A strange fairy tale, rescued magically by Time from tragedy: The Winter’s Tale in the park

Belinda Cornish, Christine Nguyen, Nadien Chu, Sheldon Elter in The Winter’s Tale. Photo by Marc J Chalifoux Photography

By Liz Nicholls, 12thnight.ca

There is a strange magic about a play where brute tragedy gives way to pastoral comedy, realism mixes it up with romance, and dramatic scenes abut presentational vaudeville.

The Winter’s Tale has the optical weirdness of seeing the world through glasses that are half 3-D and half distance correction. In Shakespeare’s late-period fairy tale, a 16-year adventure in separation and reconciliation, death and rebirth is fuelled by a sense of wonder. Big events aren’t caused — they just happen and sink in.

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And right from the start Dave Horak’s Freewill Shakespeare Festival production (which alternates with another odd play, The Two Gentlemen of Verona), invites you to a place at the campfire, where stories get told. The price of admission is telling a tale. And a little kid claims his spot — “a sad tale’s best for winter” — with a story in which he will be a character, figure prominently, and be transformed.

Chris Bullough (centre) as Autolycus in The Winter’s Tale. Photo by Marc J Chalifoux.

In the course of The Winter’s Tale, you’ll see sheep out strolling in the park. You’ll see a royal baby in a basket rescued by rustic shepherds; you’ll see a rogue balladeer perform, sell sheet music, and steal wallets. A man gets eaten by a bear (ingenious theatrical trickery with a playful surreal image); a king gets a moral flaying and re-education from a woman.  Time passes, 16 years worth. A wintry court becomes a summer revel. And then, magically, a statue grows warm and comes to life. 

It starts with a human mystery: a king is suddenly overcome by violent, unmotivated jealousy that blackens his world, and reduces it to ash. How could it happen, and why? There is no answer.

“My life stands in the level of your dreams,” says Hermione, as she stands accused of adultery with his best friend Polixenes (Jesse Gervais) by King Leontes (Sheldon Elter). Dream has turned to nightmare, on a single line: “too hot! too hot!” And nothing can every be the same, feel the same, look the same, as Elter’s performance, with its feverish mixture of rage, panic, and a kind of perplexity at himself, captures so insightfully.

His smile — and likeable Elter has one of the great ones — suddenly seems pasted on. His heart, as he says, has become “a burden to me.”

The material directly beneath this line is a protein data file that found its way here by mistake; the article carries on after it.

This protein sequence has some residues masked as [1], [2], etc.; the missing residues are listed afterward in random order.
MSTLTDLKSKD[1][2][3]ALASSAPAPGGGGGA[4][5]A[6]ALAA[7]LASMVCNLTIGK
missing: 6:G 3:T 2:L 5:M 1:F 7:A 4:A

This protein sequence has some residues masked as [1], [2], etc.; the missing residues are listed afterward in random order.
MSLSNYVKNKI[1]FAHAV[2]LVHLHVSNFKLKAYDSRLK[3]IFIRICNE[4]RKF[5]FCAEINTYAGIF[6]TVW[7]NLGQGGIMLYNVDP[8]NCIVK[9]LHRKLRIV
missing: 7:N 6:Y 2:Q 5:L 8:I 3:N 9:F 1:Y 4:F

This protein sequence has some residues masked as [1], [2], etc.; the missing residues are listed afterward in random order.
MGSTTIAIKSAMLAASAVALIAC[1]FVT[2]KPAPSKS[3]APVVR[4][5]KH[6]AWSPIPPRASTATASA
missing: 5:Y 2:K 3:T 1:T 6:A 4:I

For her part Hermione, in a performance of natural high spirits and cordiality from Nadien Chu, is shocked, and defiant. And in the trial scene, her eloquence embraces righteous anger. As the fearless Lady Paulina— who’s dressed like Zelda Fitzgerald on a bender, oddly eclectic costumes by Megan Koshka — Belinda Cornish summons her stalwart defences of Hermione’s honour and and spits them, like an acid shower, at Leontes for his folly.

The scenes in Bohemia, which replace the awkward diffuseness of the court scenes, are introduced by Time — as embodied in the ghostly figure of the dead Mamillius, Leontes’ little son. The idyll is led by Nathan Cuckow and Ben Stevens as an endearingly gullible shepherd and his sweetly dim son, who rescue a lost baby, with delayed complications.

This pair of kindly rustic worthies is no match for the showbiz flamboyance of Autolycus, a shameless troubadour/ pickpocket (“what a fool Honesty is!”) in whom histrionic and capitalist urges find unexpected harmony in Darrin Hagen’s rich array of songs. Chris Bullough is a riot. And as the young lovers Florizel and Perdita, Oscar Derkx and Christine Nguyen have alluring life-affirming charm.

It takes a “wide gap of time” and penitence and magic (with a human stage manager) to restore what is lost in The Winter’s Tale. On the weekend “ambience director” Mother Nature took perverse pleasure in being counter-intuitive: at the moment of supreme imaginative rebirth — “be stone no more” — the thunder roared, the sky darkened still further, and the drizzle became a torrential downpour.

“Winter in storm perpetual,” as Paulina had cursed Leontes earlier, at the moment his little son and wife are declared dead. We know a lot about that; we need our big moments of theatre. And with its strange combination of intimacy and spaciousness, Horak’s production delivers us into rebirth. Wonder – full. 

REVIEW

Freewill Shakespeare Festival

The Winter’s Tale

Directed by: Dave Horak

Starring: Sheldon Elter, Nadien Chu, Belinda Cornish, Jesse Gervais, Christine Nguyen, Oscar Derkx, Nathan Cuckow, Ben Stevens, Chris Bullough

Where: Heritage Amphitheatre, Hawrelak Park

Running: through July 14, odd dates (and July 14 matinee), alternating with The Two Gentlemen of Verona, even dates and matinees.

Tickets: freewillshakespeare.com

 

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